My answer: I haven’t read it yet. I’m still looking.
Don’t get me wrong, I’ve read (and reread) some brilliant books I adore. I’ve stitched them together patchwork-style to make up a quilt of favorites-so-far, but I can’t pinpoint a solo favorite square.
That patchwork—a California King—includes titles like The Little Prince, Splitting an Order, How to Read a Poem, Poetry 180, Radiance, Anne of Green Gables, The House on Mango Street, Rumors of Water, Crafting the Personal Essay, Persuasion, Pride and Prejudice, The Chronicles of Narnia, The Lord of the Rings, and many more.
How much longer will it get before I read The One? Or will I?
Do you have a favorite book? I’m curious as to how people choose. Did it stir up, clarify, or satiate some of your deepest ruminations? Is it a witty, wise, and relatable voice that feels like a best friend in print? Or is it something else entirely?
Of course, I don’t have to lay claim to a favorite book. But the fact that I can’t name one has me thinking, and the possibility of someday reading it intrigues me. I have questions, not the least of which is if I’m sure I don’t have a favorite. Am I just being indecisive?
Growing up, I was known for being the last one to choose an entree off the menu. Even at fast food joints. I remember feeling like it was such a treat to eat out that I wanted to make the most of the opportunity. Okay, Bethany, what if this is the last time you ever eat at a restaurant? Do not blow this: Nuggets, or cheeseburger?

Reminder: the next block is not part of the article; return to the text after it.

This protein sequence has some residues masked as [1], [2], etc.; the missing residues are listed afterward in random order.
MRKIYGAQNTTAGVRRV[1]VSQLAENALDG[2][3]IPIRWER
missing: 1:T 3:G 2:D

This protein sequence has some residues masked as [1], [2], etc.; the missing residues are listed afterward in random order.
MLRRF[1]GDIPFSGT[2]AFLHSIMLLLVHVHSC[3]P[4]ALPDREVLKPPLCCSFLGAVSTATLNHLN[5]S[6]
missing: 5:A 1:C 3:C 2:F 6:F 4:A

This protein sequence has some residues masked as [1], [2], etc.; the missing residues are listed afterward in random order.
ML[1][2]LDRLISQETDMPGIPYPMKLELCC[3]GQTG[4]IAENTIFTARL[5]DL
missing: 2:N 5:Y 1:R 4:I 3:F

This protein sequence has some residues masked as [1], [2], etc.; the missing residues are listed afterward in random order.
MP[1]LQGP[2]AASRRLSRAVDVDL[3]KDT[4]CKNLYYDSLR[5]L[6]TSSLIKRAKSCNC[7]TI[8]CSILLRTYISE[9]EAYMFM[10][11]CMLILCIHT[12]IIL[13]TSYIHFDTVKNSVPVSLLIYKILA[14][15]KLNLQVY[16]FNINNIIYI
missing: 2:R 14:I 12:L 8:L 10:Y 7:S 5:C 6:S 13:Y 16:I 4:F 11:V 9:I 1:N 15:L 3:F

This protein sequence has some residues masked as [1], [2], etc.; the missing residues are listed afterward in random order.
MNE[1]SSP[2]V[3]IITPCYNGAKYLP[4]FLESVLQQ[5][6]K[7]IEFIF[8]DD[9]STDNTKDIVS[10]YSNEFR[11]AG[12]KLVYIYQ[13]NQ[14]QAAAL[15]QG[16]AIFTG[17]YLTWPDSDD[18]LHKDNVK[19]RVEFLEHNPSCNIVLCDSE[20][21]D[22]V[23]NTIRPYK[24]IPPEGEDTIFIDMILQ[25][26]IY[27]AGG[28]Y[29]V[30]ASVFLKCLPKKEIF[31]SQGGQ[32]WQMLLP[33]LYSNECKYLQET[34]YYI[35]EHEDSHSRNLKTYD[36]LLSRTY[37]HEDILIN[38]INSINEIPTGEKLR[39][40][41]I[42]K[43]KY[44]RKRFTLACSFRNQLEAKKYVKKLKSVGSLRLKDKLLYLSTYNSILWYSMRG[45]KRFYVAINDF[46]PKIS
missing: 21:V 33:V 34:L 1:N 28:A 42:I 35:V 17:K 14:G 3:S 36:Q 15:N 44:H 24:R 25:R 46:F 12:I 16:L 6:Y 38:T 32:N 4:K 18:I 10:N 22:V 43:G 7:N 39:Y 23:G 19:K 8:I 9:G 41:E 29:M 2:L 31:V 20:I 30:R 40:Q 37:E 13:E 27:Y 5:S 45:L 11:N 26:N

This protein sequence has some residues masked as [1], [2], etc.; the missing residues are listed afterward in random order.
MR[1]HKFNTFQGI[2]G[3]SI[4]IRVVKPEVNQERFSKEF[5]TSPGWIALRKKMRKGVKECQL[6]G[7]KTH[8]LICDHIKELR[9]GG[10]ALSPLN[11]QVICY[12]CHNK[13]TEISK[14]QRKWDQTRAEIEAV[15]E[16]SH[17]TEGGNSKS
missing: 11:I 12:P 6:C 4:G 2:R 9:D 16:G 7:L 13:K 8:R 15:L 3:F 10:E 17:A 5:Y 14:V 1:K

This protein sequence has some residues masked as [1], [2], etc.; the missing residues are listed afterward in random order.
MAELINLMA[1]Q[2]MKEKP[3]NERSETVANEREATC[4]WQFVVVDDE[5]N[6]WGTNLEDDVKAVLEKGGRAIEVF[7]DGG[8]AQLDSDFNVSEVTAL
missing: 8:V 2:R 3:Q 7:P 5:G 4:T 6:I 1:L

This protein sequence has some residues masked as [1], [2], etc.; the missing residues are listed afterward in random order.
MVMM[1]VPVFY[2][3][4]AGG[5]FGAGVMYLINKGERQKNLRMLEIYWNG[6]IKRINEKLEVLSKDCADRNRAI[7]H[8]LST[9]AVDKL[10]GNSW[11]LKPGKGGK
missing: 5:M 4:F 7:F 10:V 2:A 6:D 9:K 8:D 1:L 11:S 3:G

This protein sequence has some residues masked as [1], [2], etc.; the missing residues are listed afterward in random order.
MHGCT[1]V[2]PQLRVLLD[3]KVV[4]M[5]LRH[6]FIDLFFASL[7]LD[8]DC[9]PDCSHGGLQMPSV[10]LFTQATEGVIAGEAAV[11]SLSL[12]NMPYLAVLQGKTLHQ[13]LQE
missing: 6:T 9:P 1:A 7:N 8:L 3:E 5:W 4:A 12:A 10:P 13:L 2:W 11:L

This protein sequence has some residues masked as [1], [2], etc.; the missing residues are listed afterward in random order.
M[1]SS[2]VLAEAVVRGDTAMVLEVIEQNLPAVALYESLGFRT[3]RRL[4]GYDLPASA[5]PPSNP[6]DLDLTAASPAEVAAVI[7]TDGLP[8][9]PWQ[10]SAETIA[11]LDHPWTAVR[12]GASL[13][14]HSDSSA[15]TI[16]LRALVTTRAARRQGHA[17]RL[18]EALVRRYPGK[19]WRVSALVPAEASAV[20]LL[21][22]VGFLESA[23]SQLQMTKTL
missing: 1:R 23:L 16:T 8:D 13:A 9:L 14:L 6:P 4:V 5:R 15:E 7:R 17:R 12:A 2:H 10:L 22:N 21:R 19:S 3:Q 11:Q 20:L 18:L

But with books, I don’t think my trouble is in the choosing. It’s more a difficulty in pinpointing what I’m reaching out for in this season of my life.
When someone else names their favorite title and explains how they came to choose it, what does that say to me?
It says they are sure about something, that book connects to them. It seems to illuminate some aspect of their identity, journey, or perspective—so it might be one key to more fully understanding them.
What if we all took the time to ask each other, “What’s your favorite book?” What might we learn? How would it affect the way we listen to others?
For those of us who haven’t found it yet, maybe we could try answering:
What kind of book am I hoping to read?
What would it include or exclude?
What am I wanting to read about this world or my wishes for it that I haven’t already read?
I’m still mulling that over. There may always be an open space in my patchwork for one more square to be added. I’ll keep reading, hoping an artist can fill in for me what I can’t quite articulate myself. In the end, perhaps my anthology-quilt itself can be my favorite book.
Photo by Kitty Terwolbeck, Creative Commons license via Flickr. Post and photos by Bethany Rohde.
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